- September 30, 1980
- Place of Birth:
- Košice, Slovakia
- Induction Category:
- Recent Player
- Year of Induction:
- Highest Ranking
Singles - No. 1
Doubles - No. 1
In 1993, at age 12, Martina Hingis won the girls’ singles title at the French Open, becoming the youngest junior champion ever at a Grand Slam. The following year, Hingis solidified her early dominance on the tennis circuit, when she successfully defended her French Open junior title, won the girls' singles title at Wimbledon, and reached the final of the US Open. In October 1994, a decade after her first tennis tournament and two weeks after her fourteenth birthday, Hingis made her professional debut. She closed out her first professional season ranked world No. 87 and she was named the Female Rookie of the Year by Tennis magazine.
Hingis’ reign over the youngest-ever record books continued through the early part of her career. At Wimbledon in 1996, Hingis became the youngest Grand Slam champion of all time, teaming up with Helena Suková to win the women’s doubles title. She was just 15 years and 9 months old. The following year, Hingis became the youngest woman to win a Grand Slam singles title, winning the 1997 Australian Open at 16 years, 3 months.
Hingis’ remarkable success was even more notable given that she, a petite athlete, rose to the top in an era when the women’s game was becoming more powerful and athletic. While power shots and strength were not necessarily her signature, Hingis put her mind to winning in other ways– literally.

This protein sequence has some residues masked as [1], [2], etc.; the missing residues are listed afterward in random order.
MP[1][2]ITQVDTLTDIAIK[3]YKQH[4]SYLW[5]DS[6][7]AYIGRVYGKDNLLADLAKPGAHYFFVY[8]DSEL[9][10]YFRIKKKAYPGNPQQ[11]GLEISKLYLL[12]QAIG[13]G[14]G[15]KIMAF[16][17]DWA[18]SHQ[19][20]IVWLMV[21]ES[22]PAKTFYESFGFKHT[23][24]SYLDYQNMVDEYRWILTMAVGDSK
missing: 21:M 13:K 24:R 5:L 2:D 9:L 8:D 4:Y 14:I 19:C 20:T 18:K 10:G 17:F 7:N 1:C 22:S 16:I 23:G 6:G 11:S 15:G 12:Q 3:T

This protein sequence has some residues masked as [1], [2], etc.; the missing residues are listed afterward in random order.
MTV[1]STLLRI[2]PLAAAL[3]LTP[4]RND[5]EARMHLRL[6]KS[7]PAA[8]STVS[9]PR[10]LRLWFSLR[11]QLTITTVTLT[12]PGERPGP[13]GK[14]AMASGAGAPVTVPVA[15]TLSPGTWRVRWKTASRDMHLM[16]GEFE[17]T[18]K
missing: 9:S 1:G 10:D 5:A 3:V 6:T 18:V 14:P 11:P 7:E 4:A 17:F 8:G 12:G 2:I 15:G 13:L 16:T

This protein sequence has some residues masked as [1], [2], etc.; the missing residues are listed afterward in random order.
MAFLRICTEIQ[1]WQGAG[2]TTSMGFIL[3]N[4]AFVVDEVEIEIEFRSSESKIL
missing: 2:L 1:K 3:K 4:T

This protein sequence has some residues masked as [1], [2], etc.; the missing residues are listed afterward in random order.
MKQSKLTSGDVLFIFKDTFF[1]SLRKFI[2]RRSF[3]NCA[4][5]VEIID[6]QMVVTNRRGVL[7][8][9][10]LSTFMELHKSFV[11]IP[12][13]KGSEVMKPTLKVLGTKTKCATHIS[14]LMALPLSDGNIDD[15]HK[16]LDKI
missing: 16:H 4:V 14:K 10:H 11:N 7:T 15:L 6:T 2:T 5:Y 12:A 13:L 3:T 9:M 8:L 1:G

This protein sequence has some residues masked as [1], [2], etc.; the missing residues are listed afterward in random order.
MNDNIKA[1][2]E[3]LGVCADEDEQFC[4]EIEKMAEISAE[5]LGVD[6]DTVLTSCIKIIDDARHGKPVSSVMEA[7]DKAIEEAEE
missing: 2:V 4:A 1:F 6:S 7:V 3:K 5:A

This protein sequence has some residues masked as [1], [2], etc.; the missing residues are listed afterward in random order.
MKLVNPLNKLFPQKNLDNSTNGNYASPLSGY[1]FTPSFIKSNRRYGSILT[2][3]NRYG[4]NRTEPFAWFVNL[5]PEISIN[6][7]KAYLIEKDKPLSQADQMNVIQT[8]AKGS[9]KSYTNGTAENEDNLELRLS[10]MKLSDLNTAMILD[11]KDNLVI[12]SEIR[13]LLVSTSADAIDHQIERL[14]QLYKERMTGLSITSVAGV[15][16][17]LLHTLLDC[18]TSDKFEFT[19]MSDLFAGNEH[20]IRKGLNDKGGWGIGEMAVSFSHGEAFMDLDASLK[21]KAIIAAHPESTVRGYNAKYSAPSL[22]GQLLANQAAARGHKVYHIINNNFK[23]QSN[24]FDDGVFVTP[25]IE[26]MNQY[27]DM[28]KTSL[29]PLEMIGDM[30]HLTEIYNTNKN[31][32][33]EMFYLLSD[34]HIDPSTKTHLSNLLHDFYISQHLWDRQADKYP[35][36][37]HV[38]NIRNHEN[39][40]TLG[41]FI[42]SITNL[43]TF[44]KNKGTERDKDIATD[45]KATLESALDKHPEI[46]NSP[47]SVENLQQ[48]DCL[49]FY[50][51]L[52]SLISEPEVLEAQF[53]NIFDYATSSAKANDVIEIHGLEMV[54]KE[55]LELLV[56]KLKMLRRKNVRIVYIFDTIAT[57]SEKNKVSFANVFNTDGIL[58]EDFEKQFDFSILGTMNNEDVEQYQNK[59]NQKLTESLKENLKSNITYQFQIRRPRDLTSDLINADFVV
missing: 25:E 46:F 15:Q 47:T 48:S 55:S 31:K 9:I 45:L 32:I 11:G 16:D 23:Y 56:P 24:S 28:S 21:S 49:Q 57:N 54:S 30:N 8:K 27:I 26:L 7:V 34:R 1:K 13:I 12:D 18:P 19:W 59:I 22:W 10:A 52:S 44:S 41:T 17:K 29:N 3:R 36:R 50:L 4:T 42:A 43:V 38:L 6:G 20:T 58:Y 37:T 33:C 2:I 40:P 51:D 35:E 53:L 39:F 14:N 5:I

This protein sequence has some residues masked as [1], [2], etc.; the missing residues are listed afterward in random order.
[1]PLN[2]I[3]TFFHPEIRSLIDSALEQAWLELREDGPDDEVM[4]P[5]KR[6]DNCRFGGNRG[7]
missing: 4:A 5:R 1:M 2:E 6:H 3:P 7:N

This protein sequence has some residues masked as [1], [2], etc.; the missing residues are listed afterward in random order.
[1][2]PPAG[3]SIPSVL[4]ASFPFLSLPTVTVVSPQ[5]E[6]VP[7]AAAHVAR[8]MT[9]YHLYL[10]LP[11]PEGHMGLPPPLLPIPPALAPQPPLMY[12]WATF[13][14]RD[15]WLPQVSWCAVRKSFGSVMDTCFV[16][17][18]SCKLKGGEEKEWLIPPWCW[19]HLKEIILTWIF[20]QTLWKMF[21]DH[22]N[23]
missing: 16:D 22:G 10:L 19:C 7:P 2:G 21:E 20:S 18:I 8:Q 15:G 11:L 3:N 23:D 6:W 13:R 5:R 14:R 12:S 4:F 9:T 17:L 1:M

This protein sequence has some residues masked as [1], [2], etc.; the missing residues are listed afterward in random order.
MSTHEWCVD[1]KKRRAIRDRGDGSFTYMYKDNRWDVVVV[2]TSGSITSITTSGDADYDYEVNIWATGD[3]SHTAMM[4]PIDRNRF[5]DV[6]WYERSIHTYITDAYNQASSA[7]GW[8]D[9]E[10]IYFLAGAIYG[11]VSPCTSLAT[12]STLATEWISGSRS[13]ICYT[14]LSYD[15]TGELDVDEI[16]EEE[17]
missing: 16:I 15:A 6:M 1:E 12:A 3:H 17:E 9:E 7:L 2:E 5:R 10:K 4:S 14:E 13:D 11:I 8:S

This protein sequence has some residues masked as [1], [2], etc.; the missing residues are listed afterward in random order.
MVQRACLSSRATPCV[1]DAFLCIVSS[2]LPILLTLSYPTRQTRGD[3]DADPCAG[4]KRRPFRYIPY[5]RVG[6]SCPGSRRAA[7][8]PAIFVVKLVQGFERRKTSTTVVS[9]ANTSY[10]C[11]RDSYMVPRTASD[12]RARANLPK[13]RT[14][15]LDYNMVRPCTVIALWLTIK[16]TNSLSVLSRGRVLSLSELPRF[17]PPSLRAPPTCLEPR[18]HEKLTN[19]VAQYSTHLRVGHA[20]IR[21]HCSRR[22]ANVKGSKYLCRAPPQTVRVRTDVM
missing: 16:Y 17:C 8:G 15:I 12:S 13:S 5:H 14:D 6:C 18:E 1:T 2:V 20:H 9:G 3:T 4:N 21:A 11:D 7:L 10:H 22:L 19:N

She was a master tennis strategist and it was rare that she lost a match or made an error due to a mistake in the game plan. Her shot selection was of the highest quality—each one delivered with deliberate purpose. She paired her strong mental game with impeccable execution and shot making, ultimately delivering a brilliant game marked with finesse and intent.
Hingis’ masterful game earned her five Grand Slam tournament titles in singles, including three consecutive Australian Open crowns (1997-1999), and one each at Wimbledon and the US Open. She was the year-end world No. 1 in singles three times–1997, 1999, and 2000.
Her success in the doubles arena was impressive as well. In 1998, she won all four majors in doubles, becoming the fourth woman in tennis history to win achieve a doubles Grand Slam. In all, she won eight doubles titles at majors, and one in mixed doubles.
Striking a remarkable balance, Hingis concluded her career with 43 singles titles and 37 in doubles.
Hingis is one of just six women in history to have held the No. 1 singles and doubles ranking simultaneously, an accomplishment she held for 27 non-consecutive weeks. This accomplishment puts Hingis in elite company with Martina Navratilova, Arantxa Sanchez-Vicario, Lindsay Davenport, Kim Clijsters, and Serena Williams.
Grand Slam Record
- Singles Champion - 1997, 1998, 1999
- Singles Champion - 1997
- Singles Champion -1997
- 43 Singles Titles
- 37 Doubles Titles
- Fed Cup - Finalist Team, 1998